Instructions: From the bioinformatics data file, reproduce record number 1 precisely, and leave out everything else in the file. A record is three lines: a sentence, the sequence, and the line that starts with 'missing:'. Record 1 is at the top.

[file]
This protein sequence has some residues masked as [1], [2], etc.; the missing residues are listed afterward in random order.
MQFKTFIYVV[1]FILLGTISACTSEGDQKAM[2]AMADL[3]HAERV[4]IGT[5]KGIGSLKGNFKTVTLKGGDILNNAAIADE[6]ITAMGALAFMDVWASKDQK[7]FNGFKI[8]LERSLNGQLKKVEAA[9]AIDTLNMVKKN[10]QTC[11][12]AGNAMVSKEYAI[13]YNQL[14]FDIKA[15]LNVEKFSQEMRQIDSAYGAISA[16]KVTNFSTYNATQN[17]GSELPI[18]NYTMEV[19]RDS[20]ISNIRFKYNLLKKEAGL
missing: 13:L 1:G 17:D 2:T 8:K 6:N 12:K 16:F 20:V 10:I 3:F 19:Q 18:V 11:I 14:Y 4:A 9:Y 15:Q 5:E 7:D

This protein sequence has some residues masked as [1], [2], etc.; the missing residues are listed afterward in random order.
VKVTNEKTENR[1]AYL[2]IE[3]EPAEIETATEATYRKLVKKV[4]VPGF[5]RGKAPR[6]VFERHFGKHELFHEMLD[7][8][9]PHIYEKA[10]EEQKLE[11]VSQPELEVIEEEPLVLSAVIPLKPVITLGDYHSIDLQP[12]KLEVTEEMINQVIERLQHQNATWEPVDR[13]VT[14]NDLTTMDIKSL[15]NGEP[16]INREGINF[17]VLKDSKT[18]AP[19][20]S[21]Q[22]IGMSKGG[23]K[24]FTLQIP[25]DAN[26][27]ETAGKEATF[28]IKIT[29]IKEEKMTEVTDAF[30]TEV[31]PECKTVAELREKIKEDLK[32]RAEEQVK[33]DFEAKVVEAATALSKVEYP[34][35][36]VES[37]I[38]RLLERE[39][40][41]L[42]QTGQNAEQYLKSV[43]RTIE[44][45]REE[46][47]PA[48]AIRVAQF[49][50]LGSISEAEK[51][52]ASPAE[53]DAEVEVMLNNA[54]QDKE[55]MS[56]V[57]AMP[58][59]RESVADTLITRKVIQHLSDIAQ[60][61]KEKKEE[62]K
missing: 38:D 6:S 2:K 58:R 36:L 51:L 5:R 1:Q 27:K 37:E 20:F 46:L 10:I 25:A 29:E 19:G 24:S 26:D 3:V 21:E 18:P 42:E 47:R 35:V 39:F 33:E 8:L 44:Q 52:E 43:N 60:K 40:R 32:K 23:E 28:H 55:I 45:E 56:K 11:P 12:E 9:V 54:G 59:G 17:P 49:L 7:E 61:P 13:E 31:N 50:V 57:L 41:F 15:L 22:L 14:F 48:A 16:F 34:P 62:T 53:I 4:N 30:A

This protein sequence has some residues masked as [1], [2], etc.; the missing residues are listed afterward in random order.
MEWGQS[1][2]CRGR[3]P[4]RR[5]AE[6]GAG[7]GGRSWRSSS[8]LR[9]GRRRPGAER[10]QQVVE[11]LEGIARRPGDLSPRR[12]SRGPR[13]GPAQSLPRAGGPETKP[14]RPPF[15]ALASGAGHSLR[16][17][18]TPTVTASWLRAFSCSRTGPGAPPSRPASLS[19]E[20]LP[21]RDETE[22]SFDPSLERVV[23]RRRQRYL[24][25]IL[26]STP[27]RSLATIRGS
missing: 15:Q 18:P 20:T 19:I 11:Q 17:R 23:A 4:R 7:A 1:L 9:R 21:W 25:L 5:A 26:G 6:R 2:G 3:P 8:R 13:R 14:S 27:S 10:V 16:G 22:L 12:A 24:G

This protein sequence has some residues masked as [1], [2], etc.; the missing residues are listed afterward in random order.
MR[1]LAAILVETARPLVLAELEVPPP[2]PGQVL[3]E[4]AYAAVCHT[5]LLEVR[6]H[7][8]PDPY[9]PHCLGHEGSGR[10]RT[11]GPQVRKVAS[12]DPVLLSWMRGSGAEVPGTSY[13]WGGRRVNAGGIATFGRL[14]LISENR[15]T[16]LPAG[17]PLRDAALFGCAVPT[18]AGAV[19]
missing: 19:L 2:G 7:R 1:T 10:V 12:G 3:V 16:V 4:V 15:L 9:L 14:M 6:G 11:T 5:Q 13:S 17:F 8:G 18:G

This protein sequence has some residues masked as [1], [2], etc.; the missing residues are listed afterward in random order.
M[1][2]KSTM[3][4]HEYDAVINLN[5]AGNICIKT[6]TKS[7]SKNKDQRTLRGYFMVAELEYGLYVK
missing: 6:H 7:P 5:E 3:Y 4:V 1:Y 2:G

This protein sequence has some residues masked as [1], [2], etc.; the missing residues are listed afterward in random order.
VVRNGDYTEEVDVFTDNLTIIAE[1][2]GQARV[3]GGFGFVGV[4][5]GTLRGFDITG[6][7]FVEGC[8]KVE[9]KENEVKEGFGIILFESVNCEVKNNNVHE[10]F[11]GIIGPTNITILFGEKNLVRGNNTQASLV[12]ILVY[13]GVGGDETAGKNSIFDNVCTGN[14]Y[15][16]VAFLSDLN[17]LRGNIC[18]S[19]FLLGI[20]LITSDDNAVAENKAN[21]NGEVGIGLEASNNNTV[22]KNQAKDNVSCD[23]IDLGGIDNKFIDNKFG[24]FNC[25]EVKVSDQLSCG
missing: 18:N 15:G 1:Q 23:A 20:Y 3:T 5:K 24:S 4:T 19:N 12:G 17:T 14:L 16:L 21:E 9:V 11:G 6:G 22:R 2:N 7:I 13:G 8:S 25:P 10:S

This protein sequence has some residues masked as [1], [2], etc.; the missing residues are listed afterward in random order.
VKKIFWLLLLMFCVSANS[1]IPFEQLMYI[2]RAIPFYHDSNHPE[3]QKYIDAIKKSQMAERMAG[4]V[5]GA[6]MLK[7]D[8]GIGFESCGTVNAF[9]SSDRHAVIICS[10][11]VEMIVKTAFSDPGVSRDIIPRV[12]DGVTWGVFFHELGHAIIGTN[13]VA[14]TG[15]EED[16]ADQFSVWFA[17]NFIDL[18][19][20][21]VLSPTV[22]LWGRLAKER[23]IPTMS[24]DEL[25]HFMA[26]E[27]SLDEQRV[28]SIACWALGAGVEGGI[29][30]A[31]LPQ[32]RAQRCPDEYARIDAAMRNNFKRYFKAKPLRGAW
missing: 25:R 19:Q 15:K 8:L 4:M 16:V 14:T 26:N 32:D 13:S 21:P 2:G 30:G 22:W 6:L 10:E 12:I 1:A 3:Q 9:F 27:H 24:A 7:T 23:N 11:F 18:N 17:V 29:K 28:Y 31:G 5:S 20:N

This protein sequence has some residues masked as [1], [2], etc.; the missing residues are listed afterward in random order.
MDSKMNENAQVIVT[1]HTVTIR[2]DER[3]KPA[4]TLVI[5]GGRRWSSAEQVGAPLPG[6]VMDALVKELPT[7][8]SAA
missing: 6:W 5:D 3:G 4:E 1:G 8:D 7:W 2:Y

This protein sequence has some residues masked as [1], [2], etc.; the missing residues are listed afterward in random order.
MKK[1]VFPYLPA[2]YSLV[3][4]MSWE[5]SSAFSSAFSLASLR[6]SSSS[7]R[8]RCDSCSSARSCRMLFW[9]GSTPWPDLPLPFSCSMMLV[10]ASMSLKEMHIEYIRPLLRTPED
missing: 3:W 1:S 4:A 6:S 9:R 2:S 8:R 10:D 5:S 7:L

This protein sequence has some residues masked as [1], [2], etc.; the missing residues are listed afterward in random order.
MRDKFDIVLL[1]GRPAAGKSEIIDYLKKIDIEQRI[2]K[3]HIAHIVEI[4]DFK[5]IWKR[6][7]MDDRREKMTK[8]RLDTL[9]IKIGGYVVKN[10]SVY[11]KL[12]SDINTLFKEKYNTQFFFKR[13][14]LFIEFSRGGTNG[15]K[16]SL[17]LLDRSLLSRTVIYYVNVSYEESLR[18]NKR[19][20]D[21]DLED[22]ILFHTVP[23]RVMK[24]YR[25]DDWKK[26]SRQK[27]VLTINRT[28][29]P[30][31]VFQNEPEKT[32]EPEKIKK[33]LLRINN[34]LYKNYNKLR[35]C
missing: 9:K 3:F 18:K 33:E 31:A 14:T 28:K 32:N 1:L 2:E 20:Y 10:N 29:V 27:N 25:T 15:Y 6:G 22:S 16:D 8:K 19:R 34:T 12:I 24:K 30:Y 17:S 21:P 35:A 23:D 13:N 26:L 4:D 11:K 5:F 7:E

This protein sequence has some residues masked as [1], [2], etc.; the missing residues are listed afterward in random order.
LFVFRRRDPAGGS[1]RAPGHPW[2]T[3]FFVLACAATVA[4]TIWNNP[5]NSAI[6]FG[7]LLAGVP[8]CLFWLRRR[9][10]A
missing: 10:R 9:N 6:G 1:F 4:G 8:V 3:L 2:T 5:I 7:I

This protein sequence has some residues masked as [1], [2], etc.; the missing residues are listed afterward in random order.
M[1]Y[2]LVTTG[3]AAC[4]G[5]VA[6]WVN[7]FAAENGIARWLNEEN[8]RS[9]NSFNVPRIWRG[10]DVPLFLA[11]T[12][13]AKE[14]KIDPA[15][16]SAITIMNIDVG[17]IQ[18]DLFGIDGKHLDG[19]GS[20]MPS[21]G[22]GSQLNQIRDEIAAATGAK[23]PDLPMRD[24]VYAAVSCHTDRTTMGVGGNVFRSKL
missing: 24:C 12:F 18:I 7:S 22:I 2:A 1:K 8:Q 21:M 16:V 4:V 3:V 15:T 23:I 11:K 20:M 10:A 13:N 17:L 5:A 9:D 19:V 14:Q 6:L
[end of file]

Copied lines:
This protein sequence has some residues masked as [1], [2], etc.; the missing residues are listed afterward in random order.
MQFKTFIYVV[1]FILLGTISACTSEGDQKAM[2]AMADL[3]HAERV[4]IGT[5]KGIGSLKGNFKTVTLKGGDILNNAAIADE[6]ITAMGALAFMDVWASKDQK[7]FNGFKI[8]LERSLNGQLKKVEAA[9]AIDTLNMVKKN[10]QTC[11][12]AGNAMVSKEYAI[13]YNQL[14]FDIKA[15]LNVEKFSQEMRQIDSAYGAISA[16]KVTNFSTYNATQN[17]GSELPI[18]NYTMEV[19]RDS[20]ISNIRFKYNLLKKEAGL
missing: 13:L 1:G 17:D 2:T 8:K 6:N 12:K 16:F 20:V 10:I 3:F 19:Q 18:V 11:I 14:Y 4:A 9:Y 15:Q 5:E 7:D